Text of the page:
The terror of not knowing...

By Earl Bousquet
0 Comment(s)Print E-mail, October 7, 2017
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An injured woman reacts outside Parsons Green tube station in London, Britain September 15, 2017. [Photo/China Daily]

The recent explosion in a London underground railway station sparked off the usual reaction of focusing on "Who did it?" instead of "Why?"

As usual, the police and investigators found themselves running into some brick walls along the way.

However, the ages of the suspects detained and then released revealed an interesting constant in recent similar investigations across Europe: the growing number of early teens involved in some way.

Much of the post-9/11 analysis has focused on the period since New York's iconic Twin Towers were attacked, killing thousands and causing untold harm.

Attention since then has been on the growth of armed groups developing around the world in the shadows of Al Qaeda, visiting terror on populations in Africa, Asia, and the Arab World -- and now, increasingly, in Europe and the North America.

The growth and seeming demise of the Islamic State of Iraq and Syria (ISIS) and its "Caliphate" has been characterized differently by various analysts.

However, it is foolhardy to believe that any single or even series of victories gained on the battlefield against ISIS or any of its affiliates elsewhere will rid the world of the problem.

Just as the Taliban outlived the U.S. intervention in Afghanistan, ISIS is also destined to live way beyond its current battlefield life, particularly in the hearts and minds of thousands of trained foreign fighters who helped sow and spread terror in captured territories.

Many of the foreign fighters died on the battlefield, leaving behind expectant wives and fatherless, but many others have also long since returned home, particularly in Asia, Europe and nearby Arab states.

And while these returning fighters have traceable identities, the invisible terror lies in the untold thousands of particularly young IT-minded citizens of many countries recruited online by attractive ISIS propaganda, who remain as embedded Soldiers of the Caliphate in civilian society, only awaiting the call to act.

Tens of thousands of young "terror suspects" are on police and intelligence radars in Britain, France, Germany and other European states, as well as in the U.S. and Canada. However, those doing the watching admit there are just too many to monitor collectively, continuously and indefinitely.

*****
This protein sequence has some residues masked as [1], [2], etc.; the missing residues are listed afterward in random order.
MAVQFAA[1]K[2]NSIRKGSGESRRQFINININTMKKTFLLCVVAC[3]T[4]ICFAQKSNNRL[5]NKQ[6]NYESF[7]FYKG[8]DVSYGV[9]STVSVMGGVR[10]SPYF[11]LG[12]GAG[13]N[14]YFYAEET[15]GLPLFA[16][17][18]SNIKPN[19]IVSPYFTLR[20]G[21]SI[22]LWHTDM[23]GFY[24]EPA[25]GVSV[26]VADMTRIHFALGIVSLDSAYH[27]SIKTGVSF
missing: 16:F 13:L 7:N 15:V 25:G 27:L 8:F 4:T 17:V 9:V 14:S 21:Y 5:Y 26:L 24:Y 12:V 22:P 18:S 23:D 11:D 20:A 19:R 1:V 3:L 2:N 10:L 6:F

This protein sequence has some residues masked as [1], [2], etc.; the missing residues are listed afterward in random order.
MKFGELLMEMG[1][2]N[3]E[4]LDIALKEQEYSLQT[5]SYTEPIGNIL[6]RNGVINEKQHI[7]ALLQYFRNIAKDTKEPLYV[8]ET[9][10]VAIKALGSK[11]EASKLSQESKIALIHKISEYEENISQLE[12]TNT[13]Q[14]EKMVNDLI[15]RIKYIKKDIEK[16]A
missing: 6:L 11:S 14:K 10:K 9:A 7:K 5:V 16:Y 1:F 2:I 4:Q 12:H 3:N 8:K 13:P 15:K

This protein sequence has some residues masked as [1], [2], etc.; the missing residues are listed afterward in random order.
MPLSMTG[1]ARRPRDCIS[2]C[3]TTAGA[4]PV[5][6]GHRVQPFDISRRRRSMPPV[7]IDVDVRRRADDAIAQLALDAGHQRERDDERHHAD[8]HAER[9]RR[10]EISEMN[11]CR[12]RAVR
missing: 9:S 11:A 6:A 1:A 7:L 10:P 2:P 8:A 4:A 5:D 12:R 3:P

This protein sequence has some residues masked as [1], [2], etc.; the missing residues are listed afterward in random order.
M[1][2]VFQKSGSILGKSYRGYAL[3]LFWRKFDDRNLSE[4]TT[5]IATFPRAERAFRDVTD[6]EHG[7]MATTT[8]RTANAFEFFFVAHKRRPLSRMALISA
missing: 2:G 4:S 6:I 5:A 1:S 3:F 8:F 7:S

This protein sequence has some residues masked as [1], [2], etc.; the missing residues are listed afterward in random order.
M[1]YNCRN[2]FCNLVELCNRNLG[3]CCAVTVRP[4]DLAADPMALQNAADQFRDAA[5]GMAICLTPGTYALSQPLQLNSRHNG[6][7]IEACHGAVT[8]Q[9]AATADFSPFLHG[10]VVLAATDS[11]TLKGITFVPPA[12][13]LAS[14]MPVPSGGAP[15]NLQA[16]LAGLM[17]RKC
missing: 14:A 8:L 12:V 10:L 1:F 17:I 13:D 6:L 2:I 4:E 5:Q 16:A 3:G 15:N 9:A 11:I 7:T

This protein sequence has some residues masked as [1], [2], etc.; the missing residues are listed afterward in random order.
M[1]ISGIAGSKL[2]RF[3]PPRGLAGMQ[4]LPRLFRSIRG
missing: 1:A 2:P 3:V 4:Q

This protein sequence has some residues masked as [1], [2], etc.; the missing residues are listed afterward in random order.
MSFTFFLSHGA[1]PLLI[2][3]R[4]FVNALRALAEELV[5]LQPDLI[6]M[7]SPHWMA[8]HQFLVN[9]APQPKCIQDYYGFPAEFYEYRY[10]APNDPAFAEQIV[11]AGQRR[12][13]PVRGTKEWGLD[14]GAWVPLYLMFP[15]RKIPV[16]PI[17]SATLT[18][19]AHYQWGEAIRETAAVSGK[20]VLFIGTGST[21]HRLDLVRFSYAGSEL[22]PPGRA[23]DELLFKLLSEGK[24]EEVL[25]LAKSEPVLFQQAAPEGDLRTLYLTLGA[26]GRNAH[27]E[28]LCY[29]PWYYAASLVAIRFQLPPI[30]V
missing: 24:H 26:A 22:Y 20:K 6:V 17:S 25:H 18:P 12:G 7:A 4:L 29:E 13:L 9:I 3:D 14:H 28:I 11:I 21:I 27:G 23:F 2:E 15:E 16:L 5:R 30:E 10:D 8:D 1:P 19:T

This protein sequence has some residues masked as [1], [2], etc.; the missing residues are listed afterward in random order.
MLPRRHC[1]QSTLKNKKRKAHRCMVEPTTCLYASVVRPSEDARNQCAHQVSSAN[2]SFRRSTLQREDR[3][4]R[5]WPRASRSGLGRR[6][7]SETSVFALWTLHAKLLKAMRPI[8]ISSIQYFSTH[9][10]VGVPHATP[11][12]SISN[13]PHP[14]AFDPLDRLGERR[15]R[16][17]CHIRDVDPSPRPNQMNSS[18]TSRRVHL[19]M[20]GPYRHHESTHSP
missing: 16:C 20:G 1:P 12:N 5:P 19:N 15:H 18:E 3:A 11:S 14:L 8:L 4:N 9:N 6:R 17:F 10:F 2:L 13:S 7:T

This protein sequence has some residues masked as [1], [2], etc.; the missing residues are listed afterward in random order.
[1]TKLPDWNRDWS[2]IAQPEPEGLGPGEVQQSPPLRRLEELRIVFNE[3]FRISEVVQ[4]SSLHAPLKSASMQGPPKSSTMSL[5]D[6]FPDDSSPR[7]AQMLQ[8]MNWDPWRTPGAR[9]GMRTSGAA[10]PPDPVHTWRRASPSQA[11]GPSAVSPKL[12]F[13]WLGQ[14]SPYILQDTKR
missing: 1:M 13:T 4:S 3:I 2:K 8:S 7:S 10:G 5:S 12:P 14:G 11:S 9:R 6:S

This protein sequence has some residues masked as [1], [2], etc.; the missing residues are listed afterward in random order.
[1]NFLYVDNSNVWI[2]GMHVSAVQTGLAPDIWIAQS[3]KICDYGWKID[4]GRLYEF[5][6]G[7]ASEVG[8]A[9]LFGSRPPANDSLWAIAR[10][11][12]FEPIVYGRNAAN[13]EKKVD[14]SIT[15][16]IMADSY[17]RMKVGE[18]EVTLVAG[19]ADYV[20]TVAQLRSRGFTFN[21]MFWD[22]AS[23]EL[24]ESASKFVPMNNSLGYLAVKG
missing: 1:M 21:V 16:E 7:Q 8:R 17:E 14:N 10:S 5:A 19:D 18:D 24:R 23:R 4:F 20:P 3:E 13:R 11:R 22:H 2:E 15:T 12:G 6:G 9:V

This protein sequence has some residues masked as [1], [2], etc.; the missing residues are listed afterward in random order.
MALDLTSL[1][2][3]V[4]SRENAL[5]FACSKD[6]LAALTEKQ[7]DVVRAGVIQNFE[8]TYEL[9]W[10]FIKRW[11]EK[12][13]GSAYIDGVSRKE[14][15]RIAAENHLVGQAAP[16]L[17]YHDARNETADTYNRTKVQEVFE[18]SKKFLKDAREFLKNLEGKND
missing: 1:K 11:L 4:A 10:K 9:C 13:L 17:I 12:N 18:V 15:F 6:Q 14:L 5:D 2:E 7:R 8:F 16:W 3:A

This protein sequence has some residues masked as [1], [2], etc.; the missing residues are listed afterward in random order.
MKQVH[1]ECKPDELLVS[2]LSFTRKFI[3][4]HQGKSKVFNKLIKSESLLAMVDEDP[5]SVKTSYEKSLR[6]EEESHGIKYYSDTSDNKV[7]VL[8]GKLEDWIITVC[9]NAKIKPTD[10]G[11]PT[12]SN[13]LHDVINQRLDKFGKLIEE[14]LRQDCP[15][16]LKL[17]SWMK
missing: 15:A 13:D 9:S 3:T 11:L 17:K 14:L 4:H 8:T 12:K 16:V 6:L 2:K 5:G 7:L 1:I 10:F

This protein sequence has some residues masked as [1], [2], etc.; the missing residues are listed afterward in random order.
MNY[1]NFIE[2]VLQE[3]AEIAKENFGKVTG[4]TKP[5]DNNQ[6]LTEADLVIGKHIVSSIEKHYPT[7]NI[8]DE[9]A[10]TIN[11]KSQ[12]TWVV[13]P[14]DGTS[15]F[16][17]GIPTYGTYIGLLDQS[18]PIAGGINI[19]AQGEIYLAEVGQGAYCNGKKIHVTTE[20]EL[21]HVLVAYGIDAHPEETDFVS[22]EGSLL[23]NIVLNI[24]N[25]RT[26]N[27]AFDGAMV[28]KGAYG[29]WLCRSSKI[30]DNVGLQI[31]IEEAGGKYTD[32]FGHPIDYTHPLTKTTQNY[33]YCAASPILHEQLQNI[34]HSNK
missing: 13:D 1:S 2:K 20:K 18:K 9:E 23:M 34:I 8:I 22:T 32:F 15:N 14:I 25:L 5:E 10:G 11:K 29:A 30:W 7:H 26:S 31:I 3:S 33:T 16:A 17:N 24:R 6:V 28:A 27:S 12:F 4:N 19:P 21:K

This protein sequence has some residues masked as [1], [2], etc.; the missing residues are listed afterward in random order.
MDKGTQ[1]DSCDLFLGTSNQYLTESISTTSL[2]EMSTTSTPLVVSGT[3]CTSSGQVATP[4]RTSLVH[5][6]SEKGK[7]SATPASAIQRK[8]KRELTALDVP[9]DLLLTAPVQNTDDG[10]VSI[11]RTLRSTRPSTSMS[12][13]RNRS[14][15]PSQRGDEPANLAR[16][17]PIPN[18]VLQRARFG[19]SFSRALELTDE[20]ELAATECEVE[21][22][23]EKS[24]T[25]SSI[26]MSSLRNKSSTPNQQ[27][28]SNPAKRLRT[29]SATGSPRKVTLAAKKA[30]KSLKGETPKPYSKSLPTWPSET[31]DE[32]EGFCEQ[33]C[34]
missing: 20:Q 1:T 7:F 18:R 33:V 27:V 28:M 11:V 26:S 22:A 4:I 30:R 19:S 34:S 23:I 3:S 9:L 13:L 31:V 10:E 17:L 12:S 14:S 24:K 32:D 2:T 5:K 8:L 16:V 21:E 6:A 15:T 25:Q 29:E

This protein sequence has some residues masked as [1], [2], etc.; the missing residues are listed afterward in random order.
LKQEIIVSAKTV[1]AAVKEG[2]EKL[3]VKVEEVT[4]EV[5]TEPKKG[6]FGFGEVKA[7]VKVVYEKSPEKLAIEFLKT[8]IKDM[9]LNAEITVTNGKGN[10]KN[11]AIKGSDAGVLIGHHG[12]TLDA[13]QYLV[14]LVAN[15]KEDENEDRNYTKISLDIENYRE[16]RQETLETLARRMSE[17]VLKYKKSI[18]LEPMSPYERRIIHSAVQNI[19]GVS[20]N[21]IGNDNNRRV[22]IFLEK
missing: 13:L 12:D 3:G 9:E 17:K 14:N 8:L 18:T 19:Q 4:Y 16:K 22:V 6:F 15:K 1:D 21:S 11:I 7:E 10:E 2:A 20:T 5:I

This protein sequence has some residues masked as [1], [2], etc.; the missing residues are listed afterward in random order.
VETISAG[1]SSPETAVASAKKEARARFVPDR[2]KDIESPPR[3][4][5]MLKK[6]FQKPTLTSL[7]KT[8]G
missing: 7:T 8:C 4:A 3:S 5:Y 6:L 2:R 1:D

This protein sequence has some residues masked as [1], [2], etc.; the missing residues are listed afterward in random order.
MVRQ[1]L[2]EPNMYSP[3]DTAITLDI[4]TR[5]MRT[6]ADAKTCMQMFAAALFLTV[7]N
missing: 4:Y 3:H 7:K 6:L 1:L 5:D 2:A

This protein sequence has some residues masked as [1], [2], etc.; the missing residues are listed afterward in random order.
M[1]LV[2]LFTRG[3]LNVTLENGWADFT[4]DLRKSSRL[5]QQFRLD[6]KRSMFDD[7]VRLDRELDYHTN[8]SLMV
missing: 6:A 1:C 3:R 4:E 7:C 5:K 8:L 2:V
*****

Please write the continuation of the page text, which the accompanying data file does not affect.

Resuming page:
The knowledge that there are so many unsuspected others off the radar is a terrifying thought.

Today, the theaters of terror have not moved as much as they have extended to new locations around the globe, as far as the Internet can reach.

No corner of the world is immune to the reach of those trained in terror tactics or committed to continuing the fight for their lost cause in other ways and places.

The real war on terror is as much a Cyber one as it is a continuing battlefield endeavor.

And like every other case of its kind, it must start with a frontal and unified attack on the conditions that give rise to the human element on which the recruiters of soldiers for terror have so successfully depended, without disappointment.

Chief among these is the tendency of young people today to want to loudly and effectively register their revolt against those they hold responsible and wish to blame and punish for their feelings and experiences of social exclusion.

Unemployed and frustrated youth of any language, cultural background or national origin versed in today's increasingly sophisticated, but equally challenging IT-based computer war games will most likely gravitate to a job of putting those screen plays into real use, not excluding getting paid to kill in the name of something they believe in strong enough.

The U.S. is not excluded from this sinister act of recruiting young brains for war.

It has increased recruitment of tech-savvy American youth to pilot -- from a distance and by computer -- drones on killing missions thousands of miles away in Afghanistan and Pakistan.

Totally removed from the immediate scene of their action, the young pilots with weapons at their fingertips treat each explosive mission just as they would do any of their regular computerized war games at home -- as just another play of the day.

Those paid to kill in the name of country simply don't feel the bombs, see any blood or count the dead. But in most cases the awoken sleepers end up dead during their terror missions.

The solution is never easy. It includes a basket of measures aimed at continuously tackling the growing social problems that lead to the increasing collective disillusionment among youth and within the society.

The untold number of sleeper cells in Europe and North America do pose a continuing and unending threat, as they cannot ever all be identified, far less monitored.

The rapidly changing terror tactics, the increasing number of "teen soldiers" being recruited, the growing number of attacks and increasing numbers of victims, all confirm that it is both an illusion and a delusion to believe that the battle to protect societies from acts of terror will eventually prevail no matter what.

Until the causes and symptoms of societal displeasure are seriously, honestly and systematically tackled, the breeding grounds will continue to exist and produce today's young soldiers of fortune ready for recruitment for terror.

Earl Bousquet is a contributor to, editor-at-large of The Diplomatic Courier and author of an online regional newspaper column entitled Chronicles of a Chronic Caribbean Chronicler.

Opinion articles reflect the views of their authors, not necessarily those of

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